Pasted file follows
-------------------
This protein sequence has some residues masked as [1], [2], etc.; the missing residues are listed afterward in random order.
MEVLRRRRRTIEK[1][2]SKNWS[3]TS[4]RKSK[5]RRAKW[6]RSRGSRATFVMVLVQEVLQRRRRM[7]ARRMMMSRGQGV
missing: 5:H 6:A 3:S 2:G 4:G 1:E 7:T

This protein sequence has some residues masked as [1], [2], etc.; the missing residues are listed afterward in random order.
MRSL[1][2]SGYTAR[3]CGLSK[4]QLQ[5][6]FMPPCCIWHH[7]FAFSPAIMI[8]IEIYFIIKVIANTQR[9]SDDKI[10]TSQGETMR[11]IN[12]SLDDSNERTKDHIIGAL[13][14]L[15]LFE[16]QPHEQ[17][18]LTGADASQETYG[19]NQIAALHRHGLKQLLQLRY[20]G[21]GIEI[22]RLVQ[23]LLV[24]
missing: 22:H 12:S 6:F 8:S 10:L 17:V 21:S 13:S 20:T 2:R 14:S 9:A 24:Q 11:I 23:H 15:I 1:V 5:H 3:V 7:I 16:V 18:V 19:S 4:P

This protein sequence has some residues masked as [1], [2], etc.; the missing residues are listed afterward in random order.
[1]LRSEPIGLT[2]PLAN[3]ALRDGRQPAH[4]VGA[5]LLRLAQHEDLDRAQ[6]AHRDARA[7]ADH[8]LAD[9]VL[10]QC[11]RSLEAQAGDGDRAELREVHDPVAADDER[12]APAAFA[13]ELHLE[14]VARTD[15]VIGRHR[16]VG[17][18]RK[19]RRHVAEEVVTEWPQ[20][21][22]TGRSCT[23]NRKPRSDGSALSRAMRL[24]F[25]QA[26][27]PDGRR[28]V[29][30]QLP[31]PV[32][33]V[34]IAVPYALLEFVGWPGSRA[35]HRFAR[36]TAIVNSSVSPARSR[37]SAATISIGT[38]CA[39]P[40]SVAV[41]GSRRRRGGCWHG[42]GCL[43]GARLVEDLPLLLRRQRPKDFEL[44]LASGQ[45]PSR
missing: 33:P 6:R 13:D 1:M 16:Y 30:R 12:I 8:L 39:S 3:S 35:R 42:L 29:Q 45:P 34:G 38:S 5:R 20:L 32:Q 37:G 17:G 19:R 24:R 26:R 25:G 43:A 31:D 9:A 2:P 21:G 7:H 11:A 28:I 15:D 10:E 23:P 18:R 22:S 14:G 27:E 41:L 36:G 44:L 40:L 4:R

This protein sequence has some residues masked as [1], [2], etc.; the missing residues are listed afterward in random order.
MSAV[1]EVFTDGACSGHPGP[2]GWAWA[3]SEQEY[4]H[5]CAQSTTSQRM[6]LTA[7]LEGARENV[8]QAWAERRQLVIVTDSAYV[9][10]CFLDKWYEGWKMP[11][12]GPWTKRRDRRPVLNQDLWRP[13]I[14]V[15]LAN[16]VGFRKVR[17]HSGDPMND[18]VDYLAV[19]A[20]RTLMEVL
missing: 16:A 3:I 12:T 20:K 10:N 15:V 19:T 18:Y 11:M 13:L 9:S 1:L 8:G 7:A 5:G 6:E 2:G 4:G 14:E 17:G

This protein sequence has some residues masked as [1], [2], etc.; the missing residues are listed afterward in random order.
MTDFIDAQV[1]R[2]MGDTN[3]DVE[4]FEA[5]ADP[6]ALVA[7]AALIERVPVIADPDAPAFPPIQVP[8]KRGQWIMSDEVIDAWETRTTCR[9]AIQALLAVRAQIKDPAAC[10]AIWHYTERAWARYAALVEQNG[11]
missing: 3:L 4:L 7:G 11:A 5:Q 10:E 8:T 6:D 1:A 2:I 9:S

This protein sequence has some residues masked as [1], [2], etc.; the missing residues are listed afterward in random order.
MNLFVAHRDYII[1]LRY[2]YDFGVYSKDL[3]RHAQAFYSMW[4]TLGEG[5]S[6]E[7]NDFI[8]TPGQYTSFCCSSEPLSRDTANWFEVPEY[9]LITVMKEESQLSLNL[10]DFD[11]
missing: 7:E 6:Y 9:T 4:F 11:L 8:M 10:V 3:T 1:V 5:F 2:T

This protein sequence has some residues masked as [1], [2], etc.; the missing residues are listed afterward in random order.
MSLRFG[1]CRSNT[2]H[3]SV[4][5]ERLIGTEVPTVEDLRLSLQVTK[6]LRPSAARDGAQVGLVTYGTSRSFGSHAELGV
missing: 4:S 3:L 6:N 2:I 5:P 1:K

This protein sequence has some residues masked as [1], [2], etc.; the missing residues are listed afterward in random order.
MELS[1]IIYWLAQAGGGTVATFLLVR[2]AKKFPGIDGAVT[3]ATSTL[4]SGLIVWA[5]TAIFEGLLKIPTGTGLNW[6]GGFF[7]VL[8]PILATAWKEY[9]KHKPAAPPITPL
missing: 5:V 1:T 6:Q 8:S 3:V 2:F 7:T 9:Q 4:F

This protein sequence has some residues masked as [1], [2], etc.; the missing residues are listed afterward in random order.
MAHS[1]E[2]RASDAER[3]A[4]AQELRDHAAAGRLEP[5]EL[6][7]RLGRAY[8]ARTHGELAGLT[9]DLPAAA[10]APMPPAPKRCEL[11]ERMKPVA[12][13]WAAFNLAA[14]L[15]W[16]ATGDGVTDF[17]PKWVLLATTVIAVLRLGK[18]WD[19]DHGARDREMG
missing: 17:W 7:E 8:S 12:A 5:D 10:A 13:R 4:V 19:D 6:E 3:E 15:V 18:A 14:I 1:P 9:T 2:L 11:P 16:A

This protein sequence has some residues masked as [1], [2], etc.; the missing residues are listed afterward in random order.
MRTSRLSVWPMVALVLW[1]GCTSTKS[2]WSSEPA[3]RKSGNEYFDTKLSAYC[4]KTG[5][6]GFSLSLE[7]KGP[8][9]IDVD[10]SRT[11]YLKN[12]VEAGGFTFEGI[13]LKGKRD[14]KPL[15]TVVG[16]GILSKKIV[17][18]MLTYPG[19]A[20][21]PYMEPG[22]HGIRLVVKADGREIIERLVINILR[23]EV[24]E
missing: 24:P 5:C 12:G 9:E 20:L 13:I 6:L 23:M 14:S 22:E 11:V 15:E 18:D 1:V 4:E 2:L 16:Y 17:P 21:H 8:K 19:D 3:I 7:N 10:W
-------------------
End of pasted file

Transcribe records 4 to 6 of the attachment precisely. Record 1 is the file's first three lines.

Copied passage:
This protein sequence has some residues masked as [1], [2], etc.; the missing residues are listed afterward in random order.
MSAV[1]EVFTDGACSGHPGP[2]GWAWA[3]SEQEY[4]H[5]CAQSTTSQRM[6]LTA[7]LEGARENV[8]QAWAERRQLVIVTDSAYV[9][10]CFLDKWYEGWKMP[11][12]GPWTKRRDRRPVLNQDLWRP[13]I[14]V[15]LAN[16]VGFRKVR[17]HSGDPMND[18]VDYLAV[19]A[20]RTLMEVL
missing: 16:A 3:I 12:T 20:K 10:N 15:V 19:T 18:Y 11:M 13:L 9:S 1:L 8:G 7:A 5:G 6:E 2:G 4:G 14:E 17:G

This protein sequence has some residues masked as [1], [2], etc.; the missing residues are listed afterward in random order.
MTDFIDAQV[1]R[2]MGDTN[3]DVE[4]FEA[5]ADP[6]ALVA[7]AALIERVPVIADPDAPAFPPIQVP[8]KRGQWIMSDEVIDAWETRTTCR[9]AIQALLAVRAQIKDPAAC[10]AIWHYTERAWARYAALVEQNG[11]
missing: 3:L 4:L 7:G 11:A 5:Q 10:E 8:T 6:D 1:A 2:I 9:S

This protein sequence has some residues masked as [1], [2], etc.; the missing residues are listed afterward in random order.
MNLFVAHRDYII[1]LRY[2]YDFGVYSKDL[3]RHAQAFYSMW[4]TLGEG[5]S[6]E[7]NDFI[8]TPGQYTSFCCSSEPLSRDTANWFEVPEY[9]LITVMKEESQLSLNL[10]DFD[11]
missing: 7:E 6:Y 9:T 4:F 11:L 8:M 10:V 3:T 1:V 5:F 2:T